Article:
Jerry/Darlene Yarnetsky on mon 24 mar 97
Okay, the rejection letters are coming in, and we're just missing getting
in a lot of these high end shows.
For example, out of a highly competitive field where only a few potters
were taken -- we missed by one so we know our work is comperable. However,
this show did not require a booth slide. Other shows get slides of the
same work, but also receive a booth slide and we get rejected. Therefore
we feel the difference may be in the booth slide.
Our product slides are well done, by a professional since we don't have
the equipment to take our own. However, the booth slide is taken by my
husband and I and we would like to improve those so we have a better
chance at getting into the fall shows.
-- We are unsure what the juries are looking for in a display
shot. Do they want to see the booth as a whole or do they want a closeup
that shows the continuity of the work?
-- I've been sending in slides of individual pieces of primarily
work. Should I send in slides of groupings of pots? Would this show the
continuity in the work better, usually? What is the norm?
I know these are tricky questions, especially without being able to show
you the slides, but I'll take any advise I can get! Thanks for the input.
Darlene and Jerry Y.
Linhares, Paul on thu 27 mar 97
Darlene and Jerry Y,
If any show you apply to offers a screaning of the slides I woud recomend
that you go. When I was a member of Ohio Designer Craftsman, located in
Columbus Ohio, I entered the Columbus Art Fair which is a big show in
these parts. They allowed members to come and view the slides a couple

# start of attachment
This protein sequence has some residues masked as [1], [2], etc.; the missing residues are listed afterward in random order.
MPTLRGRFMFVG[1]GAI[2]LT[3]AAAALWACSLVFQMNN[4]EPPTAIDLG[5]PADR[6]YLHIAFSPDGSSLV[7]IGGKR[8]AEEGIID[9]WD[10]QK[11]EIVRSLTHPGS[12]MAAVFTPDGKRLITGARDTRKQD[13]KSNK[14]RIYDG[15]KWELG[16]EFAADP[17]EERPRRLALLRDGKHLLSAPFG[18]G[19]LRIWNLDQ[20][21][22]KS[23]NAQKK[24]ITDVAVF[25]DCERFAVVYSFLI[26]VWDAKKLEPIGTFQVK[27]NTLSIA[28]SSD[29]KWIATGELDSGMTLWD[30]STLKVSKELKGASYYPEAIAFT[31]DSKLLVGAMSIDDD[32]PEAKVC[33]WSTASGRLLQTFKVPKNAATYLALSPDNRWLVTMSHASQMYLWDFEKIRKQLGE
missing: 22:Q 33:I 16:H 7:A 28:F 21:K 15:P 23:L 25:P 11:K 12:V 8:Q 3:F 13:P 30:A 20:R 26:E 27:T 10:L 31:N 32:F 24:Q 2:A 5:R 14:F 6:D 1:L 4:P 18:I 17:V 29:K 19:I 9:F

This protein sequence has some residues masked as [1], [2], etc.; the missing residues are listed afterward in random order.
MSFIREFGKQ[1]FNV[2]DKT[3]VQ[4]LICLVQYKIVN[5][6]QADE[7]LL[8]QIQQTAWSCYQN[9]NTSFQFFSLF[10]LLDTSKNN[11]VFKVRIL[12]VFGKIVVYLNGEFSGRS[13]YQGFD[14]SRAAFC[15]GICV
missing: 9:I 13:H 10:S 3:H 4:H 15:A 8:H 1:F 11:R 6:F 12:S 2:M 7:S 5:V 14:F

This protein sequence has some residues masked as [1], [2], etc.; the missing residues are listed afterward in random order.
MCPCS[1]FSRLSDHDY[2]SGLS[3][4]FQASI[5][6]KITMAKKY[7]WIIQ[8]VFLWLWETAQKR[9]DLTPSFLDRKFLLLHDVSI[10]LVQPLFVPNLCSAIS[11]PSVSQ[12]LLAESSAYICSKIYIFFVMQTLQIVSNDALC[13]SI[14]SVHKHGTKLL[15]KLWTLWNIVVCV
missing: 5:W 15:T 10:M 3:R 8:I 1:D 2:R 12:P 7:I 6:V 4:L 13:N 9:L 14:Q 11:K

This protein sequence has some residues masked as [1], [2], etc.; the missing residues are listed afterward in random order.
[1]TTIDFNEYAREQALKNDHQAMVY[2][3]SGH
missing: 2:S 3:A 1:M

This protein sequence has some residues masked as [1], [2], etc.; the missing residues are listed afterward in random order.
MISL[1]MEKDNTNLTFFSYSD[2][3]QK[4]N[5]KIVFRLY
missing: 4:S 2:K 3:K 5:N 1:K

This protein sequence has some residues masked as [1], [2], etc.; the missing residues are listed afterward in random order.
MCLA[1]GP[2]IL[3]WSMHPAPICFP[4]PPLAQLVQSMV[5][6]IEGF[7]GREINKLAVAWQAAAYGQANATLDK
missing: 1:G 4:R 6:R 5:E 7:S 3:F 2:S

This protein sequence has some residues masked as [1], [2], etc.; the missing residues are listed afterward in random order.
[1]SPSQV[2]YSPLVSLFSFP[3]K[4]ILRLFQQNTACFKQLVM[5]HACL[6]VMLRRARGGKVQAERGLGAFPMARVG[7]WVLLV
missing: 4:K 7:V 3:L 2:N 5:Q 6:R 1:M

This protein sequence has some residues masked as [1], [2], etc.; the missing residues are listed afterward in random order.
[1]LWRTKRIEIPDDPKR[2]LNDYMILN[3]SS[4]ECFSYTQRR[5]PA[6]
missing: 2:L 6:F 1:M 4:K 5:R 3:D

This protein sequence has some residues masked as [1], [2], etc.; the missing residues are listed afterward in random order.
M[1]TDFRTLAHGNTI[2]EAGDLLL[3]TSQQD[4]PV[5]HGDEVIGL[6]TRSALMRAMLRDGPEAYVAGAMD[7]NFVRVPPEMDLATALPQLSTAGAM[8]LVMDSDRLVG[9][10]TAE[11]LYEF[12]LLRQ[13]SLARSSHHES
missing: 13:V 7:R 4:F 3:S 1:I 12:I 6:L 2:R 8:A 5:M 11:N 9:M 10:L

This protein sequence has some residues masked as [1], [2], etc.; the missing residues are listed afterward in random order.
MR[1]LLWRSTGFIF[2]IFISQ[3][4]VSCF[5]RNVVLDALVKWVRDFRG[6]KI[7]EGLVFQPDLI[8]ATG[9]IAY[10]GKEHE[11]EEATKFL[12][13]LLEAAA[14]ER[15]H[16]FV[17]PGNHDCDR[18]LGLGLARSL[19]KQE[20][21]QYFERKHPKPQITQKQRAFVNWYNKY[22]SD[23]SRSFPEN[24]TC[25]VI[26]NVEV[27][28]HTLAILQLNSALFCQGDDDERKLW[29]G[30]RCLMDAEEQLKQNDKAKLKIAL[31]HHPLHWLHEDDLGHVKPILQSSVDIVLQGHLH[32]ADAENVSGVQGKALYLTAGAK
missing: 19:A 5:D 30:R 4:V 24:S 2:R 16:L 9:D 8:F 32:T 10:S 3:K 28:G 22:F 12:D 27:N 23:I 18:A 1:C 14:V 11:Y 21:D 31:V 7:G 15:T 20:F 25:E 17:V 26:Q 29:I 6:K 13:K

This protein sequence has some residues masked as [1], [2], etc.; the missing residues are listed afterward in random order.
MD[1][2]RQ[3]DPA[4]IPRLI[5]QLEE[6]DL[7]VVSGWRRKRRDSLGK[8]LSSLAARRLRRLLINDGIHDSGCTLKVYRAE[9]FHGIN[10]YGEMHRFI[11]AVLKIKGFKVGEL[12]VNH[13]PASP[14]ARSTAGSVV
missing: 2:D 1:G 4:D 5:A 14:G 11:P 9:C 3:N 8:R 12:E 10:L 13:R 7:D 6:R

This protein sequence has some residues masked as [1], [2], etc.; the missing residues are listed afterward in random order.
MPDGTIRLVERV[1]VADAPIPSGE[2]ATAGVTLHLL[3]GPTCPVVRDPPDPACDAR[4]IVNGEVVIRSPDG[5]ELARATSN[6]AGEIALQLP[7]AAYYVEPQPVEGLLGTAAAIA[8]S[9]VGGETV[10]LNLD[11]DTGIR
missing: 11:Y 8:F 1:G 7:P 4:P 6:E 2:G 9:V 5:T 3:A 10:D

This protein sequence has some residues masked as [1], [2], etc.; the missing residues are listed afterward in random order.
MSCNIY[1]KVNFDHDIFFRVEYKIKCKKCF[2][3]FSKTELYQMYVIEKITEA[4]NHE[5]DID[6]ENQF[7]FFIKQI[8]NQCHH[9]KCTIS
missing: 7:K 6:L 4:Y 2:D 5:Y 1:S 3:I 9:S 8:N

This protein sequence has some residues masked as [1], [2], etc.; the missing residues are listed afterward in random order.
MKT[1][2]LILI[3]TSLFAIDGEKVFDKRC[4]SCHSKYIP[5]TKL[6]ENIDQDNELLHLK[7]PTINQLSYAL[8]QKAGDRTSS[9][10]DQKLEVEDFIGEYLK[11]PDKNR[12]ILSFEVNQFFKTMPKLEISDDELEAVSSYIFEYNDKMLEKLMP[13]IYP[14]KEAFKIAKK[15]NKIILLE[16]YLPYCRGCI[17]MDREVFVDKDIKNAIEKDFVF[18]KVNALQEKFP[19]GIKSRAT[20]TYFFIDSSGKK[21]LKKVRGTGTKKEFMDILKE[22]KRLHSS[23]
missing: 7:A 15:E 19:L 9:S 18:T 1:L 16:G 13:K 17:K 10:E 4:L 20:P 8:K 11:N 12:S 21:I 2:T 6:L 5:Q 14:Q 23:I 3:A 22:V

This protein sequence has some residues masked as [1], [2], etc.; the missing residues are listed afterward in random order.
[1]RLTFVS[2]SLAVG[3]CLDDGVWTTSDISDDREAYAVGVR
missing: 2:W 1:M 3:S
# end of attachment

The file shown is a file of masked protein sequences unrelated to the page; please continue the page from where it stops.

of days before the jury met and I sat through about 45 ceramics
applicants slides. Most of the entrants had very professional slides of
their work but the booth slides were all over the place. Sitting in that
room, watching five slides projected at once, for a couple of minutes
each, you could hardly make out the display if it was taken as a whole
much less anything in the booth. Most of the shots looked like people
took them at fairs before the crowd showed up. I do my own photography
and when a friend of mine asked me to help him with his booth shot we set
up a 6'X 8'corner of his display indoors with a large role of fabric
behind it to mask off the room. When the slide is projected you can
actually see what a beautiful display he has not to mention a few extra
pots. I think the jurors, in general, are looking for something that
looks professional in the work and how it is presented. My suggestion is
to set up a shot with a realitive close up of your display, removing all
of the things that might distract a juror from the work or how it's set
up and take the shot.
Paul in Ohio.
Jean Lehman on fri 28 mar 97
Different shows have different reasons for the booth slide. I used to be
involved in the jurying of a competitive indoor show. The major things
1.Is the work in the booth is similar to the type shown on the individual
slides? (We only wanted ONE slide, and NOT a detail shot.)
2. Does the booth present a professional look? (not just stuff plunked out
on tables; not junky, with cardboard boxes of packing materials hanging out
all over, etc.)
3. Is there a backdrop surrounding the three sides of the display (or two
if it is a corner)? This was a MAJOR factor...
I would bet that the most common reason we turned down people because of
the booth was because they had no backdrop. You don't want your customers
looking through your booth to the next. You want your booth to be its own
special room. Almost every time where we let in someone with a poor booth
slide we regretted it. We used to get notes saying this booth is not their
current booth, and with detailed drawings of the *new* booth which never
materialized when showtime came.
If in doubt, I would call the show chairs and ASK them what they are
Jean Lehman, in Lancaster, PA
j_lehman@acad.FandM.EDU (that's an _underscore_ not a hyphen)